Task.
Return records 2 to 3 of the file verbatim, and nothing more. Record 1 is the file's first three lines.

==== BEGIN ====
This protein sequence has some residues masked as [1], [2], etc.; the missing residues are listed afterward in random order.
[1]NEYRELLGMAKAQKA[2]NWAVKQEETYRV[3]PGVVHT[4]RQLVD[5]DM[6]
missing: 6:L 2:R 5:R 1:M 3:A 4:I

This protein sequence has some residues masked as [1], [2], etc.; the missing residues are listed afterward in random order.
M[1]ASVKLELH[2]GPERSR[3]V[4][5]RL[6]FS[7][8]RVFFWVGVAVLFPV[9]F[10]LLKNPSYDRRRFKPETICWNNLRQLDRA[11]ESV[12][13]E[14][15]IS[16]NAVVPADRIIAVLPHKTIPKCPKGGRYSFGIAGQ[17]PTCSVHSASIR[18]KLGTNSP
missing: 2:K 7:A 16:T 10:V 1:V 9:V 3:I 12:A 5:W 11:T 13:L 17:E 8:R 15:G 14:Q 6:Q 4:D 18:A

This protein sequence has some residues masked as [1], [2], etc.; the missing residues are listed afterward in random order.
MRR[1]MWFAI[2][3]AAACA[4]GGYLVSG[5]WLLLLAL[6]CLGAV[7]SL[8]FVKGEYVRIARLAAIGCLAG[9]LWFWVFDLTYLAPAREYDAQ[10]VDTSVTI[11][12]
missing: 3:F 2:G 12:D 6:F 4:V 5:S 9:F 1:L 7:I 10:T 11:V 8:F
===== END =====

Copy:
This protein sequence has some residues masked as [1], [2], etc.; the missing residues are listed afterward in random order.
M[1]ASVKLELH[2]GPERSR[3]V[4][5]RL[6]FS[7][8]RVFFWVGVAVLFPV[9]F[10]LLKNPSYDRRRFKPETICWNNLRQLDRA[11]ESV[12][13]E[14][15]IS[16]NAVVPADRIIAVLPHKTIPKCPKGGRYSFGIAGQ[17]PTCSVHSASIR[18]KLGTNSP
missing: 2:K 7:A 16:T 10:V 1:V 9:V 3:I 12:A 5:W 11:T 13:L 17:E 8:R 15:G 14:Q 6:Q 4:D 18:A

This protein sequence has some residues masked as [1], [2], etc.; the missing residues are listed afterward in random order.
MRR[1]MWFAI[2][3]AAACA[4]GGYLVSG[5]WLLLLAL[6]CLGAV[7]SL[8]FVKGEYVRIARLAAIGCLAG[9]LWFWVFDLTYLAPAREYDAQ[10]VDTSVTI[11][12]
missing: 3:F 2:G 12:D 6:F 4:V 5:S 9:F 1:L 7:I 10:T 11:V 8:F